Thursday, January 10, 2008

To Change or Not to Change

There is a moment that stops each of us and it either leaves us feeling kicked-in-the-gut guilty, patient-suffering glad, or appallingly apathetic. This moment is always a crossroad and is never kindly easy. It is a moment of change - not your change but someone else's. And perhaps you think the answer is simple or perhaps you know the answer without hearing the question. But do you really? You maybe thinking, "Well Ellie, it is my business to help people change." Maybe you have a conscious attitude that dictates that you help anyone in need. But here is the real question and what it all boils down too - what is your personal criteria for helping other people change? This brings on a whole subset of questions:

Do you help change only those who ask you for help?
Do you try to change those you feel need to change?
If you answered yes to the above, do you try to change those you feel need to change even if they do not want to change?

Well, do you?

After dealing with a loved one who has spent much time recently trying to change others on their opinions about various things (the price of tea, the way the moon revolves around the earth, and by the way is the earth really round?), I realized he was hell-bent on changing us all, like a preacher who is losing his congregation. It really bothered him that we were willing to hear him out (to a certain point before it became a time suck), but not concede to his point of view. And after much irritation, I realized the reality of the situation. He indeed was not being mean, he was just had not come to the consciousness that change is individual and is as fickle and frustrating as that congregation member who says the most righteous amens at Sunday Service but afterwords decides to have a quickly with the neighbors wife.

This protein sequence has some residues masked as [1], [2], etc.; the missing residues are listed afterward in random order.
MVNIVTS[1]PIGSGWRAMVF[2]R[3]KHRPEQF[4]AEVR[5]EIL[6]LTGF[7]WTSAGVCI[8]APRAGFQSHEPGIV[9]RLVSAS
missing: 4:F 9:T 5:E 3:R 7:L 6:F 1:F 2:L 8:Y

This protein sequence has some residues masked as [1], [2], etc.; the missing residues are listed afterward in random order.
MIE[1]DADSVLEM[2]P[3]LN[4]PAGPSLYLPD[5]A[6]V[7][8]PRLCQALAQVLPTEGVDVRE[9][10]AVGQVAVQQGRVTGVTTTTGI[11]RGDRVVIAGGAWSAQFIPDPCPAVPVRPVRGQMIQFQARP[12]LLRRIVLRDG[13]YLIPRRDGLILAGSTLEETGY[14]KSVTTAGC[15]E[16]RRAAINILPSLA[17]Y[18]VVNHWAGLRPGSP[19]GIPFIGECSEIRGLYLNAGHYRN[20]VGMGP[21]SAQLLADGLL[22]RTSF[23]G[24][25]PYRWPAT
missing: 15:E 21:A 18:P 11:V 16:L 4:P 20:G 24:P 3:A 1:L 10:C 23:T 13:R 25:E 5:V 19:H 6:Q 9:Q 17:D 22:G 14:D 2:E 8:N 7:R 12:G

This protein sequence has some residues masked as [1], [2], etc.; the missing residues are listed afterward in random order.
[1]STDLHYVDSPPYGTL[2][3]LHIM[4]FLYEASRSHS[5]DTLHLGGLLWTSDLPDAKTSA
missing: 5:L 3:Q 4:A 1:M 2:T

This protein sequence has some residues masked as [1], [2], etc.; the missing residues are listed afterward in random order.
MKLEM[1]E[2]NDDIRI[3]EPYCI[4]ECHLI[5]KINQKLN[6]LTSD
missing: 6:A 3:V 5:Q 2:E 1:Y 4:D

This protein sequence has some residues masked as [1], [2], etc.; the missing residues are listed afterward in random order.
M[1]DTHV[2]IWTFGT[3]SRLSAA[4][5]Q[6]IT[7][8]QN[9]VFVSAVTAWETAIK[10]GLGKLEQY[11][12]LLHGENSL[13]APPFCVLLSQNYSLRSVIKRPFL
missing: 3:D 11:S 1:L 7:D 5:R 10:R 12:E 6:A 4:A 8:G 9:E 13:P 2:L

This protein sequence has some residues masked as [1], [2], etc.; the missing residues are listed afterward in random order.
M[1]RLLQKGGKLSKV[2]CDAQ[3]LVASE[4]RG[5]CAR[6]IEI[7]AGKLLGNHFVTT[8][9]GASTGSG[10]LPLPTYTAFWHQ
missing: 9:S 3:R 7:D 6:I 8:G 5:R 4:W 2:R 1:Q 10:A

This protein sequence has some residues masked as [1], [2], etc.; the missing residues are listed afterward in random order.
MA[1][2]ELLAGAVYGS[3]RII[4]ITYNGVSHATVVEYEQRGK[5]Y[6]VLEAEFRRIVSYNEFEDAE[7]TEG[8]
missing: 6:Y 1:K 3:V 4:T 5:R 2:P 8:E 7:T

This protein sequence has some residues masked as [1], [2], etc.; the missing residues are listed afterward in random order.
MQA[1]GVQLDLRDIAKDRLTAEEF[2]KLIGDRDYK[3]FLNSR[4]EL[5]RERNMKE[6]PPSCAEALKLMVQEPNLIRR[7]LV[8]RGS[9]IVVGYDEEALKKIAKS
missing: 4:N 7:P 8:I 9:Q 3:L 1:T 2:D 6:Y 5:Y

And this came up again the other day in talking to another health care practitioner, who is feeling the financial slap in the face for helping too many people who do not value her and her abilities. I mean this in that they expect a whole lot of free with no personal commitment. She is exhausted and guilt ridden for wanting to say "no." She has given her gift away and been stepped upon. She sees the strife and anguish in many and reaches out to them. Now she is depressed and is getting to the point where she is in need of help herself.

All this made me think about the line of change. Hypnotist are in a world where their main role is to guide people over the line of change, but only those who want to change themselves. It is one of the covenants of hypnosis (and many alternative health modalities) - a person only makes the changes he or she wants to make. Many times to help us determine if we will be able to help a client, we ask them to rate their concern for their problem (change), with one being "not really a concern" to 10 being"I am totally concerned," if the number falls below a six, many of us chose not to waste our time or the client's time with hypnosis. We may listen and make sure that is the case (their answer) and decide from there.

So ultimately there are two important factors about the nature of changing others. The first is being available to others who need our help. The second is being able to accept that which we cannot change. This means accepting that others are who they are and it is up to them to change. Maybe they could be better if they changed the way we would have them change, but we need to just accept them as they are until they are ready and come to desire it on their won. If they choose or allows us to assist them in this, it is a beautiful thing. When we force it on them, it is dirty and ugly. And if we feel a surge of power in forcing them then maybe we really need to look within our own self and make some changes there.

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